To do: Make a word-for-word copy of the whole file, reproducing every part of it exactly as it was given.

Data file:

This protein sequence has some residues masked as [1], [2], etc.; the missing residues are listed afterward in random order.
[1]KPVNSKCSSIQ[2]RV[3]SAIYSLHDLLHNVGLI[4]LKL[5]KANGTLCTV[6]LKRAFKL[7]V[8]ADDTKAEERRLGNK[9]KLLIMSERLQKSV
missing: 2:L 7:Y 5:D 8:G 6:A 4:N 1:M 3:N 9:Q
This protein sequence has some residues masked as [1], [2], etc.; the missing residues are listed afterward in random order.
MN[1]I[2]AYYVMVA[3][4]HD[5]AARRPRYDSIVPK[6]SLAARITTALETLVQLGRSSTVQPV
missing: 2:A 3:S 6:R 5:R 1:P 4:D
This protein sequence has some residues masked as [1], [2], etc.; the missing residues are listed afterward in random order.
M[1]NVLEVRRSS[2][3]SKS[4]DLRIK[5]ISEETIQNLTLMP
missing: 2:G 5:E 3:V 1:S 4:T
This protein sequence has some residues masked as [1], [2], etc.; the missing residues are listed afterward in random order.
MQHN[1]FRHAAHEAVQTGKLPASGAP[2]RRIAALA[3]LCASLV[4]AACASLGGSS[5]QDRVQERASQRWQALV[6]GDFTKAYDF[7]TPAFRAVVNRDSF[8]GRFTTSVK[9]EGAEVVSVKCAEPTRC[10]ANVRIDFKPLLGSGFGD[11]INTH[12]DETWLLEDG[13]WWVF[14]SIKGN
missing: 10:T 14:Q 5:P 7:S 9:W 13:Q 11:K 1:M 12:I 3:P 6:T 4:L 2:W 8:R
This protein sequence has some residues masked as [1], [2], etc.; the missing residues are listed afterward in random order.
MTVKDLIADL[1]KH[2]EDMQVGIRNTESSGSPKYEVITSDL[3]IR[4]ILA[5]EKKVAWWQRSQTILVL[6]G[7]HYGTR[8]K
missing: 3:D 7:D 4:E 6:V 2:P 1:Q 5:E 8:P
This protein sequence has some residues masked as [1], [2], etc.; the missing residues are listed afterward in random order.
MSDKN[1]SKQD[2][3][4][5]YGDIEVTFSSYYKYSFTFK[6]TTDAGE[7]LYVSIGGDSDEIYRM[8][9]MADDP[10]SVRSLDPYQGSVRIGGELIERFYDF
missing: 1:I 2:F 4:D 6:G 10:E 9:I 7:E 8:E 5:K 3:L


This protein sequence has some residues masked as [1], [2], etc.; the missing residues are listed afterward in random order.
[1]KPVNSKCSSIQ[2]RV[3]SAIYSLHDLLHNVGLI[4]LKL[5]KANGTLCTV[6]LKRAFKL[7]V[8]ADDTKAEERRLGNK[9]KLLIMSERLQKSV
missing: 2:L 7:Y 5:D 8:G 6:A 4:N 1:M 3:N 9:Q
This protein sequence has some residues masked as [1], [2], etc.; the missing residues are listed afterward in random order.
MN[1]I[2]AYYVMVA[3][4]HD[5]AARRPRYDSIVPK[6]SLAARITTALETLVQLGRSSTVQPV
missing: 2:A 3:S 6:R 5:R 1:P 4:D
This protein sequence has some residues masked as [1], [2], etc.; the missing residues are listed afterward in random order.
M[1]NVLEVRRSS[2][3]SKS[4]DLRIK[5]ISEETIQNLTLMP
missing: 2:G 5:E 3:V 1:S 4:T
This protein sequence has some residues masked as [1], [2], etc.; the missing residues are listed afterward in random order.
MQHN[1]FRHAAHEAVQTGKLPASGAP[2]RRIAALA[3]LCASLV[4]AACASLGGSS[5]QDRVQERASQRWQALV[6]GDFTKAYDF[7]TPAFRAVVNRDSF[8]GRFTTSVK[9]EGAEVVSVKCAEPTRC[10]ANVRIDFKPLLGSGFGD[11]INTH[12]DETWLLEDG[13]WWVF[14]SIKGN
missing: 10:T 14:Q 5:P 7:S 9:W 13:Q 11:K 1:M 12:I 3:P 6:T 4:L 2:W 8:R
This protein sequence has some residues masked as [1], [2], etc.; the missing residues are listed afterward in random order.
MTVKDLIADL[1]KH[2]EDMQVGIRNTESSGSPKYEVITSDL[3]IR[4]ILA[5]EKKVAWWQRSQTILVL[6]G[7]HYGTR[8]K
missing: 3:D 7:D 4:E 6:V 2:P 1:Q 5:E 8:P
This protein sequence has some residues masked as [1], [2], etc.; the missing residues are listed afterward in random order.
MSDKN[1]SKQD[2][3][4][5]YGDIEVTFSSYYKYSFTFK[6]TTDAGE[7]LYVSIGGDSDEIYRM[8][9]MADDP[10]SVRSLDPYQGSVRIGGELIERFYDF
missing: 1:I 2:F 4:D 6:G 10:E 9:I 7:E 8:E 5:K 3:L